Pepsi is a highly successful, world famous soft drink brand manufactured and marketed by PepsiCo. Besides the original carbonated drink, it currently has a large number of different variations and flavors including Diet Pepsi, Pepsi Max, etc., and holds just under 50 percent of the international soda market. Internationally recognized as being relatively similar to Coca Cola in taste, color, and constituency—essentially Coca Cola’s little brother—Pepsi has fought long and fierce wars with its primary competitor to shed this image, and to dominate the world’s soft drink market.
The Invention of Pepsi
Pepsi was first manufactured in 1898 in a small pharmacy in the town of New Bern, North Carolina. Originally named “Brad’s Drink,” it was created by a pharmacist named Caleb Bradham as a delicious carbonated soda that would both boost energy and assist digestion. It was marketed under that theme with the slogan “Delicious and Healthful” for the first 2 decades of its existence.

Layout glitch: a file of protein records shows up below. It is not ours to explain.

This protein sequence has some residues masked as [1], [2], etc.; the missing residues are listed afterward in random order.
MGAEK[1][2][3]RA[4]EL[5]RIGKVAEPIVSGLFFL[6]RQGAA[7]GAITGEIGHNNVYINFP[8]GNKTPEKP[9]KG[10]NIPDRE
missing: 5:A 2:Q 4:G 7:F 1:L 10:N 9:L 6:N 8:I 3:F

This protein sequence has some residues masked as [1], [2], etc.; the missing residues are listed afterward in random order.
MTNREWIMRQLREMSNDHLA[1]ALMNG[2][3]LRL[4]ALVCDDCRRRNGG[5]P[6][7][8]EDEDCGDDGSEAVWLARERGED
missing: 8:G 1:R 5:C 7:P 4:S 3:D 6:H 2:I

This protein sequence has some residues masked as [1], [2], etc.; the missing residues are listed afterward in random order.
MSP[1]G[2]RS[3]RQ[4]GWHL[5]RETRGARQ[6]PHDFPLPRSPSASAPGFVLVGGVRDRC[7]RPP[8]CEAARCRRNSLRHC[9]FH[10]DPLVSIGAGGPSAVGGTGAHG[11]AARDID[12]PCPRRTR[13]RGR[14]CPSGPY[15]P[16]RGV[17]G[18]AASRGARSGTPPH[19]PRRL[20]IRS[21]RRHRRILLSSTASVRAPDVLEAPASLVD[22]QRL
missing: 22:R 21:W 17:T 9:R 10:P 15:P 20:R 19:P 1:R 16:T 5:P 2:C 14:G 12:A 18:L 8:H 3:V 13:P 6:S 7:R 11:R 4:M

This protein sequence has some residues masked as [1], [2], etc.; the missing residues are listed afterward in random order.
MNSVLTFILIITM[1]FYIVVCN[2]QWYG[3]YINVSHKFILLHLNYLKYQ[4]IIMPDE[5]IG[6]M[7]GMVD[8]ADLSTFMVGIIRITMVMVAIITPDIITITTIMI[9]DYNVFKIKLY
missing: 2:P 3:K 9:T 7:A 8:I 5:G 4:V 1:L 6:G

After its initial popularity, Bradham began to concentrate more on the mass-manufacturing of his drink, and less on his pharmacy. He came up with creative and innovative celebrity-based marketing campaigns such as its initial endorsement from early automobile racing pioneer Barney Oldfield, referring to the drink as “refreshing” and “invigorating.”
A Company in Crisis
Unfortunately, crisis loomed and just a few short years after it had gained national popularity, the Great Depression struck. Hundreds of thousands of businesses went bankrupt and PepsiCo was no exception. Its assets and copyrights were quickly snapped up by an enterprising businessman by the name of Roy C. Megargel, but only 8 years later PepsiCo found itself once again filing for bankruptcy.